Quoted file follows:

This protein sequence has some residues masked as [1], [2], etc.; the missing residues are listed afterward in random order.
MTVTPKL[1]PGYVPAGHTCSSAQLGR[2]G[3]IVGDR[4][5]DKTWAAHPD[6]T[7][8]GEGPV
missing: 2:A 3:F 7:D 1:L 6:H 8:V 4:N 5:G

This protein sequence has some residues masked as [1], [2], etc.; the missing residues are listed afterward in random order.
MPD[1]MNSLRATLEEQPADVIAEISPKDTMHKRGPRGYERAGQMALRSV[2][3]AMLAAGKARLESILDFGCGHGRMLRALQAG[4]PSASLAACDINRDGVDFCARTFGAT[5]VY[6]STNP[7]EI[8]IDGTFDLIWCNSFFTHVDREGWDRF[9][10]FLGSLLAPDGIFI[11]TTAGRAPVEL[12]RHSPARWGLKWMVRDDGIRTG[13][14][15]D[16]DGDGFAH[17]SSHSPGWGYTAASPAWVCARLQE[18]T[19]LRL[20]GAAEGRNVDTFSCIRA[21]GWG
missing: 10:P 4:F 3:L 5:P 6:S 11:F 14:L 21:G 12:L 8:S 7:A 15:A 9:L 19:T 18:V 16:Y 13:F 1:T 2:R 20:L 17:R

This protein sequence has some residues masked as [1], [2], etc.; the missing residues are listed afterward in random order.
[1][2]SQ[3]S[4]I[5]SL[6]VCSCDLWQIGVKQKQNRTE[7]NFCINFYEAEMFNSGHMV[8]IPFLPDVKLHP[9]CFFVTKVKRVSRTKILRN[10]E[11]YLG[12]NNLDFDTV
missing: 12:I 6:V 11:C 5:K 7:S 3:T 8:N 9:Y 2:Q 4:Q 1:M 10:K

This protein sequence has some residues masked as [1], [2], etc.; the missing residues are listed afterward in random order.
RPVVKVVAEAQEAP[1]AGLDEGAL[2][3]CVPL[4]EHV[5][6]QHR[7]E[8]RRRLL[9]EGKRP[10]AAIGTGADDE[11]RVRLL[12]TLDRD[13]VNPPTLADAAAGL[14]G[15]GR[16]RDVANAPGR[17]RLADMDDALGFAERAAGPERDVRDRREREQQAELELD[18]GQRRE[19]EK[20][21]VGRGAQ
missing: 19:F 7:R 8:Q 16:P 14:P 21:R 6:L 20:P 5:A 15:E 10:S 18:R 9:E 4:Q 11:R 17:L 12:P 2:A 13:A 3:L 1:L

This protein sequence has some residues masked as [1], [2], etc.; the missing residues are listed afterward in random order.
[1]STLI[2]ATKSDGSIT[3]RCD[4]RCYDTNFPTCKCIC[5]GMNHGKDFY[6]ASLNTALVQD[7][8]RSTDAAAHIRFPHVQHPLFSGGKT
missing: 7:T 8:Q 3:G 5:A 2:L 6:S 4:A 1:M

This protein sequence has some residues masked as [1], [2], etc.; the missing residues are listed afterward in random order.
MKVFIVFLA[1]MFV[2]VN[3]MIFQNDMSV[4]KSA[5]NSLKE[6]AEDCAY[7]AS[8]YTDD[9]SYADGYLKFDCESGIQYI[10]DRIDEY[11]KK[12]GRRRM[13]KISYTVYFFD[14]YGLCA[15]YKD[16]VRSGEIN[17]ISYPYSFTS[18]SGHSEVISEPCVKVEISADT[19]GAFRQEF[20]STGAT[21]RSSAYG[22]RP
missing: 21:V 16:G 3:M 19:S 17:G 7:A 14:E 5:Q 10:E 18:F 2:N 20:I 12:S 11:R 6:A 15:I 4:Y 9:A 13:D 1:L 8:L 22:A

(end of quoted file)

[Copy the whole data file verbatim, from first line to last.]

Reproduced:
This protein sequence has some residues masked as [1], [2], etc.; the missing residues are listed afterward in random order.
MTVTPKL[1]PGYVPAGHTCSSAQLGR[2]G[3]IVGDR[4][5]DKTWAAHPD[6]T[7][8]GEGPV
missing: 2:A 3:F 7:D 1:L 6:H 8:V 4:N 5:G

This protein sequence has some residues masked as [1], [2], etc.; the missing residues are listed afterward in random order.
MPD[1]MNSLRATLEEQPADVIAEISPKDTMHKRGPRGYERAGQMALRSV[2][3]AMLAAGKARLESILDFGCGHGRMLRALQAG[4]PSASLAACDINRDGVDFCARTFGAT[5]VY[6]STNP[7]EI[8]IDGTFDLIWCNSFFTHVDREGWDRF[9][10]FLGSLLAPDGIFI[11]TTAGRAPVEL[12]RHSPARWGLKWMVRDDGIRTG[13][14][15]D[16]DGDGFAH[17]SSHSPGWGYTAASPAWVCARLQE[18]T[19]LRL[20]GAAEGRNVDTFSCIRA[21]GWG
missing: 10:P 4:F 3:L 5:P 6:S 11:F 14:L 21:G 12:L 8:S 7:A 15:A 9:L 19:T 18:V 16:Y 13:F 1:T 2:R 20:L 17:R

This protein sequence has some residues masked as [1], [2], etc.; the missing residues are listed afterward in random order.
[1][2]SQ[3]S[4]I[5]SL[6]VCSCDLWQIGVKQKQNRTE[7]NFCINFYEAEMFNSGHMV[8]IPFLPDVKLHP[9]CFFVTKVKRVSRTKILRN[10]E[11]YLG[12]NNLDFDTV
missing: 12:I 6:V 11:C 5:K 7:S 3:T 8:N 9:Y 2:Q 4:Q 1:M 10:K

This protein sequence has some residues masked as [1], [2], etc.; the missing residues are listed afterward in random order.
RPVVKVVAEAQEAP[1]AGLDEGAL[2][3]CVPL[4]EHV[5][6]QHR[7]E[8]RRRLL[9]EGKRP[10]AAIGTGADDE[11]RVRLL[12]TLDRD[13]VNPPTLADAAAGL[14]G[15]GR[16]RDVANAPGR[17]RLADMDDALGFAERAAGPERDVRDRREREQQAELELD[18]GQRRE[19]EK[20][21]VGRGAQ
missing: 19:F 7:R 8:Q 16:P 14:P 21:R 6:L 20:P 5:A 15:E 10:S 18:R 9:E 4:Q 11:R 17:L 12:P 2:A 13:A 3:L 1:L

This protein sequence has some residues masked as [1], [2], etc.; the missing residues are listed afterward in random order.
[1]STLI[2]ATKSDGSIT[3]RCD[4]RCYDTNFPTCKCIC[5]GMNHGKDFY[6]ASLNTALVQD[7][8]RSTDAAAHIRFPHVQHPLFSGGKT
missing: 7:T 8:Q 3:G 5:A 2:L 6:S 4:A 1:M

This protein sequence has some residues masked as [1], [2], etc.; the missing residues are listed afterward in random order.
MKVFIVFLA[1]MFV[2]VN[3]MIFQNDMSV[4]KSA[5]NSLKE[6]AEDCAY[7]AS[8]YTDD[9]SYADGYLKFDCESGIQYI[10]DRIDEY[11]KK[12]GRRRM[13]KISYTVYFFD[14]YGLCA[15]YKD[16]VRSGEIN[17]ISYPYSFTS[18]SGHSEVISEPCVKVEISADT[19]GAFRQEF[20]STGAT[21]RSSAYG[22]RP
missing: 21:V 16:G 3:M 19:S 17:G 7:A 14:E 5:Q 10:E 18:F 2:N 20:I 12:S 11:R 6:A 15:I 4:Y 9:A 13:D 1:L 8:L 22:A